Famed Spanish restaurateur and chef José Andrés arrived in the United States in 1991 with $50 and a set of cooking knives. Now he has 21 restaurants across the country in places like Miami and Washington.
Andrés, who became a U.S. citizen two years ago, is one of President Obama’s first official ambassadors for citizenship and naturalization. This pretty much means that he is tasked with inspiring and encouraging eligible immigrants to take the oath of citizenship.
The White House campaign is part of Obama’s Task Force on New Americans, a new government-wide effort to aimed at better integrating immigrants and refugees into American communities (and presumably, increasing the number of eligible voters).
Recent immigration data shows that more than 8 million people are eligible to become U.S. citizens, but haven’t taken the leap. That includes more than 3 million refugees who have resettled in the United States since 1975.
Andrés arrived from Northern Spain on an E-2 investor visa, and has become an outspoken advocate for immigrants and critic of Donald Trump’s anti-immigrant rhetoric.
In a video released this week by the White House, Andrés urged viewers to take the step to becoming American citizens.
“Don’t wait, do it,” Andrés said. “You are helping move America forward. You are part of the DNA of what America is all about. You need to become a citizen because we need you to keep being a part of everything you’ve been fighting for.”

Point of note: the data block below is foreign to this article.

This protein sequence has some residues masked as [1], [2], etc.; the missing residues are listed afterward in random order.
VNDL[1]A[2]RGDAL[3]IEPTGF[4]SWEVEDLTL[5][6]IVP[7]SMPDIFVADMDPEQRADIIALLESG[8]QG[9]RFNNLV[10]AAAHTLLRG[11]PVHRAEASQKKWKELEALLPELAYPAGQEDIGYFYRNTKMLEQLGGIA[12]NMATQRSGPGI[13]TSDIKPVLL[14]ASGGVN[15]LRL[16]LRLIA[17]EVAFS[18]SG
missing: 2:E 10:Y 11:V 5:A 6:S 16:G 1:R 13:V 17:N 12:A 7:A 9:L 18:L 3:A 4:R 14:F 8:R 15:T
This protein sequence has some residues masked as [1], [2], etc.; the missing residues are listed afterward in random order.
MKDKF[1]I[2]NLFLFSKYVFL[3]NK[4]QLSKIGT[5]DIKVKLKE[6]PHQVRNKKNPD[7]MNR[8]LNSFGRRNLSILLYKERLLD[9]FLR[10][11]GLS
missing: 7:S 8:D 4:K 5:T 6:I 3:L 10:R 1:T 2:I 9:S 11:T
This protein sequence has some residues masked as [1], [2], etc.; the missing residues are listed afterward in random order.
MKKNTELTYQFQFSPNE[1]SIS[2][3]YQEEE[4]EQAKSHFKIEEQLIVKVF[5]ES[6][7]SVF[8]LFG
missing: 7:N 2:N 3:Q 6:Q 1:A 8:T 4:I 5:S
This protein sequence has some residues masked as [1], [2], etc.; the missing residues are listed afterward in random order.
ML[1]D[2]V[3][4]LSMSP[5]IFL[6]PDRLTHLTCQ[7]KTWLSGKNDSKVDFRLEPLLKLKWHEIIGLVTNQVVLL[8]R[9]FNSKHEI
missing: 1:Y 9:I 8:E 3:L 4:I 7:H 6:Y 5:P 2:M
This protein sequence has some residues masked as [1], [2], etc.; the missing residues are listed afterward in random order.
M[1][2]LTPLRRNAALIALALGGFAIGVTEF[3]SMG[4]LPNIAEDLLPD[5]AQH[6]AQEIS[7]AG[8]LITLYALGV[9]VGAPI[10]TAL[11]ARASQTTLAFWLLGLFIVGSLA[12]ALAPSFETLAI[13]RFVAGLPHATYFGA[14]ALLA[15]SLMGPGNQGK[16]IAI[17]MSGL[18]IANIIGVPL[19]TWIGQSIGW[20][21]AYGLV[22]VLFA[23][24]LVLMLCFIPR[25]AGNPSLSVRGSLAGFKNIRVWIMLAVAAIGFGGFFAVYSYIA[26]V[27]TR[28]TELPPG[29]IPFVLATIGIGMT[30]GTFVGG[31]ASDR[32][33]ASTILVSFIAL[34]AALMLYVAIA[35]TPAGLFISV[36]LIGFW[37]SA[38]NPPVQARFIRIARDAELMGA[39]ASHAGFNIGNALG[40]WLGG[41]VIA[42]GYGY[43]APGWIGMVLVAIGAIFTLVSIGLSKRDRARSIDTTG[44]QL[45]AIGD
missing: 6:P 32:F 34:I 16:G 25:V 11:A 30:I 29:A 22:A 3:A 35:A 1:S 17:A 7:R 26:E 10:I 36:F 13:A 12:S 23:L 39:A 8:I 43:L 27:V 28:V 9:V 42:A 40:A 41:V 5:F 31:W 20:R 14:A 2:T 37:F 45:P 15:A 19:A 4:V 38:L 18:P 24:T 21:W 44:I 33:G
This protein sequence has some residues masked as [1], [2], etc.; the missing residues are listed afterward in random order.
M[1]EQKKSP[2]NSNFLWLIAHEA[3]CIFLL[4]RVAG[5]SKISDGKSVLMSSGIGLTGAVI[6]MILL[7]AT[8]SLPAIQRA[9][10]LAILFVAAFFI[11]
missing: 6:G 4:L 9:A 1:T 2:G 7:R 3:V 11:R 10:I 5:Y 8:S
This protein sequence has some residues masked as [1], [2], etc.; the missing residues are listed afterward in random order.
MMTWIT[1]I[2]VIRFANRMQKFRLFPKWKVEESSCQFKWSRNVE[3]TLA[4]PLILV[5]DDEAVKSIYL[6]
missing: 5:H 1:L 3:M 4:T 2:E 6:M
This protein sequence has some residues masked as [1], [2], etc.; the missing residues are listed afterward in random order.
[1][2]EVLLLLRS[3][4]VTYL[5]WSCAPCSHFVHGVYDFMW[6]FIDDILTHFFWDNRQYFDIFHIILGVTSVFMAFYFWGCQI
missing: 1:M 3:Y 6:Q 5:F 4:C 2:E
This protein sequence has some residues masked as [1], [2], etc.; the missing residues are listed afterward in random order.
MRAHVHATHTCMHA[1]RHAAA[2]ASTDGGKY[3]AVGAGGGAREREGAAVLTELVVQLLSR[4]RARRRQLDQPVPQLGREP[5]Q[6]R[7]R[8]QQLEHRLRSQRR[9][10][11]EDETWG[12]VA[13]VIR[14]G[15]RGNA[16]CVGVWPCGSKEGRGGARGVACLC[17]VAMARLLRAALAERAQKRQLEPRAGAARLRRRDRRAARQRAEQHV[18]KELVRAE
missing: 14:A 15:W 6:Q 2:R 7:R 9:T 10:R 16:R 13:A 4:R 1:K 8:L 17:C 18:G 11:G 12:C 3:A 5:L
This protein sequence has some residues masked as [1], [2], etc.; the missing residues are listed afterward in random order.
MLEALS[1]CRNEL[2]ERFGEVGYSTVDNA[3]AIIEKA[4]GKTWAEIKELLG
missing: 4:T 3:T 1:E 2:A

Andrés is one of the first four citizenship ambassadors picked by the White House. These are the other three:
- Grammy Award-winning singer Dave Matthews, who was born in South Africa and moved to the United States when he was 18.
- Actress Diane Guerrero, known for playing the roles of Maritza Ramos on the Netflix series Orange is the New Black and Lina on Jane the Virgin. Guerrero’s family is from Colombia and she grew up in Boston.
- Fernando Valenzuela, baseball player and sports broadcaster. Valenzuela, a native of Mexico, pitched for the Los Angeles Dodgers in the early 1980s and led the team to the World Series. In July, he and his wife became American citizens.
This article is from the archive of our partner National Journal.
This article is part of our Next America: Communities project, which is supported by a grant from Emerson Collective.